Similar attention will need to be drawn to personal data relating to disciplinary sanctions identified by private companies and public entities alike. The Recommendations clarify the regime applicable to disciplinary sanctions by providing, without much novelty, for the principle of gradation of sanctions. While the AFA calls on governing bodies to be strict and to sanction breaches of anticorruption measures, it also requires that the dissemination of these sanctions internally, as a reminder of the zero-tolerance policy, be carried out while preserving the anonymity of third parties at all costs.
Through the Recommendations, the AFA aims at reconciling the need to provide for limited retention of personal data10 with the need for companies and public actors to be able to justify their decisions in the event of controls or audits. Finally, the same principles resulting from the application of GDPR will have to be respected within the framework of the implementation of whistleblowing systems by companies and public players, with a particular attention to the automated processing of such alerts.
Although the AFA is increasing its knowledge of the rules of the GDPR through its controls, it is unfortunate that the AFA did not consult the French Data Protection Authority (CNIL) to propose a turnkey compliance framework for impacted companies. Failing this, companies will have to determine themselves the operational methods that will best meet the dual compliance requirements vis-à-vis the AFA and the CNIL.
Invitation for Compliance
These Recommendations are not binding or obligatory for the different entities but enforceable by the AFA in its control activities. The AFA will refer to the Recommendations for audits that will begin six months after their entry into force, i.e., as of 13 July 2021.
Following a recommendation of the Enforcement Committee,11 the AFA specifies that entities which have indicated that they comply with the Recommendations will benefit from a compliance presumption, which can only be overturned by the AFA’s demonstration of ineffective, incorrect, or incomplete implementation of the Recommendations. Otherwise, it will be up to the organization to demonstrate that the choices it made effectively allowed it to meet the regulatory requirements.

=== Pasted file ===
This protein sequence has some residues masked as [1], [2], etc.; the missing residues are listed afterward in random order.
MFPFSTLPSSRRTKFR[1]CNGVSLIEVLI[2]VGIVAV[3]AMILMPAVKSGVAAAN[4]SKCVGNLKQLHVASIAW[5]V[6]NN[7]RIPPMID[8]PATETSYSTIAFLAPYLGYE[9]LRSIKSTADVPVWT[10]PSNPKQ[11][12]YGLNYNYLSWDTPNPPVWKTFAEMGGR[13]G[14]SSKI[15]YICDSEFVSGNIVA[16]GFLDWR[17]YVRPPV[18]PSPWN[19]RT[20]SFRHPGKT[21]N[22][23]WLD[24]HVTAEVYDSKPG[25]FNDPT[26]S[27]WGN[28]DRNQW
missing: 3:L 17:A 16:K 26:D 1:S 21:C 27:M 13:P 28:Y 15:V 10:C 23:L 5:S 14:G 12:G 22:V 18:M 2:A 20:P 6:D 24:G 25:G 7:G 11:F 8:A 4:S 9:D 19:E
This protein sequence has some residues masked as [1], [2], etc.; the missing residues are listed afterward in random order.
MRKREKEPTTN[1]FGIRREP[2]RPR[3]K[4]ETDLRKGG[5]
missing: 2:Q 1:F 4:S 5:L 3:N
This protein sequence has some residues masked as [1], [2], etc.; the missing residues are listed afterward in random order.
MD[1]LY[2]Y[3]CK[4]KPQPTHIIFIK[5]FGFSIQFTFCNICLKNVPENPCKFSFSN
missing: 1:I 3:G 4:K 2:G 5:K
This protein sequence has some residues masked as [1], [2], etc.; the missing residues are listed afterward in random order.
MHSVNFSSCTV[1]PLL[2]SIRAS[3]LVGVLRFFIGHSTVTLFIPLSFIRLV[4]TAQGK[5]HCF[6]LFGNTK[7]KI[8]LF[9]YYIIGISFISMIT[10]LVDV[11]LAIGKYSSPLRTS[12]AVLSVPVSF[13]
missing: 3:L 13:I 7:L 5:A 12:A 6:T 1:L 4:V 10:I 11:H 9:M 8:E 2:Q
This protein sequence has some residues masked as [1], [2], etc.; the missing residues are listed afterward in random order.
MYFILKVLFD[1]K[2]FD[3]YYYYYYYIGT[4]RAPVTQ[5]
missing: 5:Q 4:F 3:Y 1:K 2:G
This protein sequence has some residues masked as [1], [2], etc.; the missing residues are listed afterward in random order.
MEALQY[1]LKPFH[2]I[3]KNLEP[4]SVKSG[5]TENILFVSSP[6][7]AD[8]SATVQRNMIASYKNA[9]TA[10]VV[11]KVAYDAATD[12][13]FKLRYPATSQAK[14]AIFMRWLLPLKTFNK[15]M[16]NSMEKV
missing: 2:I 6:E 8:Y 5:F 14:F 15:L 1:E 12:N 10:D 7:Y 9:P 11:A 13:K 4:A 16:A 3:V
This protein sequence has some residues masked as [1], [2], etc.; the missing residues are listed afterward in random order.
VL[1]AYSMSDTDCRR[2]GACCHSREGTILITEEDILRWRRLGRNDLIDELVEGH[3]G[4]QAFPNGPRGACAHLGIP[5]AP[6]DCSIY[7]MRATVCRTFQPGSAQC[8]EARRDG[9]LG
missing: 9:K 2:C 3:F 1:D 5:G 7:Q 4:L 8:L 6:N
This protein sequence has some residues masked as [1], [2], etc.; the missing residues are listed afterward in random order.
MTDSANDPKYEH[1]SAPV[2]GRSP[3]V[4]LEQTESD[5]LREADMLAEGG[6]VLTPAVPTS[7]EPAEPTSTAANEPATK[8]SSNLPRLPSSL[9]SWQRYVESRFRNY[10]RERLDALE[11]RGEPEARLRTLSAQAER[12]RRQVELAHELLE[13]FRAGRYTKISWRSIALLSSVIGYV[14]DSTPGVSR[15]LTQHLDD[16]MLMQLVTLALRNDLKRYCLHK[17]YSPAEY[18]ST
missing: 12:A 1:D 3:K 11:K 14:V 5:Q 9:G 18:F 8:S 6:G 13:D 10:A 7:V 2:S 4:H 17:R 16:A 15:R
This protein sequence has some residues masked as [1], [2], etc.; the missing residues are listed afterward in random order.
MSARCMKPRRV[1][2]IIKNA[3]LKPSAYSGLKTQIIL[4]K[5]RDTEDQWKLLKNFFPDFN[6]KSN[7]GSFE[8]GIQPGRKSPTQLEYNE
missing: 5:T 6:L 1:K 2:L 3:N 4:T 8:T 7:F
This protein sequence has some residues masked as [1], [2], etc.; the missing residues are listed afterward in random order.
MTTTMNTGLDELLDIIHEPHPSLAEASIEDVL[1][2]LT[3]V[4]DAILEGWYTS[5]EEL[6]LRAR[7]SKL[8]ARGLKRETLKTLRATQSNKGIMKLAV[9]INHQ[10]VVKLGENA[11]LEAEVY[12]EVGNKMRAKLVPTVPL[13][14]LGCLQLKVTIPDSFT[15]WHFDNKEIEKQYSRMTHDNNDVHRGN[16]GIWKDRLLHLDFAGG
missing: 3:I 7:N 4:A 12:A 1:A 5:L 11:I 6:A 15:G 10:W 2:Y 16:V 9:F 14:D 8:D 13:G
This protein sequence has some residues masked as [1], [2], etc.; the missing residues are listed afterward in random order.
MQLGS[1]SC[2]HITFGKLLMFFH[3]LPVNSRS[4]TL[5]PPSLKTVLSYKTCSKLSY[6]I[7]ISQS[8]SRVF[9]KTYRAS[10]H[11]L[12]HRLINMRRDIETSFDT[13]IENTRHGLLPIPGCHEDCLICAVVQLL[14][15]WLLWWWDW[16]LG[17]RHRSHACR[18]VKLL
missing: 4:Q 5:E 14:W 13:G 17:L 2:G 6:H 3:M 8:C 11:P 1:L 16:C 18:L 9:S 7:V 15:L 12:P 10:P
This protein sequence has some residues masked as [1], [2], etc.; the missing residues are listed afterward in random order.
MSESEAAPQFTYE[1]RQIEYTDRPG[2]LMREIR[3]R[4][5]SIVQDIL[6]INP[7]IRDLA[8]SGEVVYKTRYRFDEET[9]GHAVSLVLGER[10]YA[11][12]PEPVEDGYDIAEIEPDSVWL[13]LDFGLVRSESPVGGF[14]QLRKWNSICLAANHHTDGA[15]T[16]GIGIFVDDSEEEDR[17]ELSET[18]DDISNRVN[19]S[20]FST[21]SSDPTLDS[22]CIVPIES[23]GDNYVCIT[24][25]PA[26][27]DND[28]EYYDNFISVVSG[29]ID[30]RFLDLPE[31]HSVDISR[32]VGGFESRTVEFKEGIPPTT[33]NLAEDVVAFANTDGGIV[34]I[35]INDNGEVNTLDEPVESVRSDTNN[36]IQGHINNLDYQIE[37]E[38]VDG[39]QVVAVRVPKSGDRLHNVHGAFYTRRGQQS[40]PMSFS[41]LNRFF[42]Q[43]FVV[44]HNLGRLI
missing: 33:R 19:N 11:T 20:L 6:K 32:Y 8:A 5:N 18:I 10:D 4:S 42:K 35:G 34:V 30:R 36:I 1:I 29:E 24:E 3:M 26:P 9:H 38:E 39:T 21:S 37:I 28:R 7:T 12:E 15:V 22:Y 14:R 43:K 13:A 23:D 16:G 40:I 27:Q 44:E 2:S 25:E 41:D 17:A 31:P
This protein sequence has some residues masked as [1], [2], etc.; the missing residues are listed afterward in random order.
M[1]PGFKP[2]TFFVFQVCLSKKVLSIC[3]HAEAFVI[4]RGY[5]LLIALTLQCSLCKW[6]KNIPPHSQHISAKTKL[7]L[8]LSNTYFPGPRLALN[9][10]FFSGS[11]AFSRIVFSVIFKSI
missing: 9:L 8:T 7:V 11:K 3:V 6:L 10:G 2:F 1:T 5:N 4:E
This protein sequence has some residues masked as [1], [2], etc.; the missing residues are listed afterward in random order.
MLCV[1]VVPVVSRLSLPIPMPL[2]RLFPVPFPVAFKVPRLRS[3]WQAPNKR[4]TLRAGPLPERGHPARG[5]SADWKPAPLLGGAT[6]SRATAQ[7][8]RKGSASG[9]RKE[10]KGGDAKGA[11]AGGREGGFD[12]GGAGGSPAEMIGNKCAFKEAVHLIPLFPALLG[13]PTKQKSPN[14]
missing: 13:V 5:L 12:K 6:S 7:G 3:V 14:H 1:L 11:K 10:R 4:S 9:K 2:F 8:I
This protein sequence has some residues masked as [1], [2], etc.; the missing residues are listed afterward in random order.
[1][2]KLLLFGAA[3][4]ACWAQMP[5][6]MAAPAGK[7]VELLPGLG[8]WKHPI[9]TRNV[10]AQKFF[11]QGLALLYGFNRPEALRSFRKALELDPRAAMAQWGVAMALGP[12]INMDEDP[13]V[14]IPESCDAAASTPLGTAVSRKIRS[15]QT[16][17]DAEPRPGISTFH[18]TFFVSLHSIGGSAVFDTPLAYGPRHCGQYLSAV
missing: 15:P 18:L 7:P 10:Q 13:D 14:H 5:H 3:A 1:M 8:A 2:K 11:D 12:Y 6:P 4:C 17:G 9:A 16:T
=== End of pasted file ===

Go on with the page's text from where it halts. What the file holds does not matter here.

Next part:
Each entity will also be invited to update its internal compliance procedures. Irrespective of the health crisis managements, integrating compliance tools has become a new challenge for 2021, since failure to comply with the Recommendations could be enforced in the context of an audit. The AFA is in line with the current trend of accountability frameworks, meaning that strict legal compliance is no longer sufficient. Such companies must also be able to document this compliance and the decisions taken to implement it.
In addition to the criminal sanctions resulting from acts of corruption, influence peddling, and similar offences, the AFA is able to adopt similar sanctions for failure to comply with the obligations arising from Sapin II following the submission of a request to its Enforcement Committee.
After the person concerned has been given the opportunity to present its observations, such commission may order the company to adapt its internal compliance procedures as per the recommendations it addresses to them within a period that must be shorter than three years.
The Enforcement Committee may also impose a financial penalty of up to EUR 200,000 for individuals and EUR 1,000,000 for legal entities and, finally, order the publication, distribution or posting of its decision. These sanctions remain without prejudice to possible additional sanctions by the CNIL regarding GDPR breaches, up to €20 million or 4 percent of companies’ overall turnover (whichever is greater), even in cases where there was compliance with the Recommendations.
This invitation for compliance is a reminder of the European Union’s willingness to standardize the different anticorruption measures of the member states. The implementation of the whistleblowing directive12 by EU member states will need to be effective before 17 December 2021 and will bring some changes to Sapin II, notably by giving up the notion of a “disinterested act,” thus broadening the spectrum of prohibited retaliation measures or authorizing public disclosure. The various private or public stakeholders will benefit from a grace period to update their anticorruption measures, beginning when the Recommendations are transposed.
1 Sapin II entered into force on 10 December 2016 (JORF n°0287 of Dec. 10, 2016).
2 FRENCH ANTI-CORRUPTION AGENCY, ANNUAL ACTIVITY REPORT 2019 (July 7, 2020) (in French).
3 As per Article 17, II of Sapin II, this obligation would require the implementation of a specific French Code of Conduct, an internal whistleblowing procedure, a risk mapping, integrity evaluation of third parties, internal or external accounting control procedures, training program for employees, disciplinary sanctions, and an internal control and audit process.
4 Article 17, II, 4° of Sapin II.
5 Regulation (EU) 2016/679 of the European Parliament and of the Council of 27 April 2016 on the protection of individuals with regard to the processing of personal data and on the free movement of such data and repealing Directive 95/46/EC (hereinafter GDPR).
6 Article 5 of GPDR.
7 Article 32 of GDPR.
8 Article 13 of GDPR.
9 Article 12 of GPDR.
10 Article 5 of GPDR.
11 French Anti-Corruption Agency, Decision no. 19-01 Société S SAS and Mme C. (July 4, 2019).
12 Directive (EU) 2019/1937 of the European Parliament and of the Council of October 23, 2019 on the protection of persons reporting violations of Union law, 2019 O.J. (L 305) 17.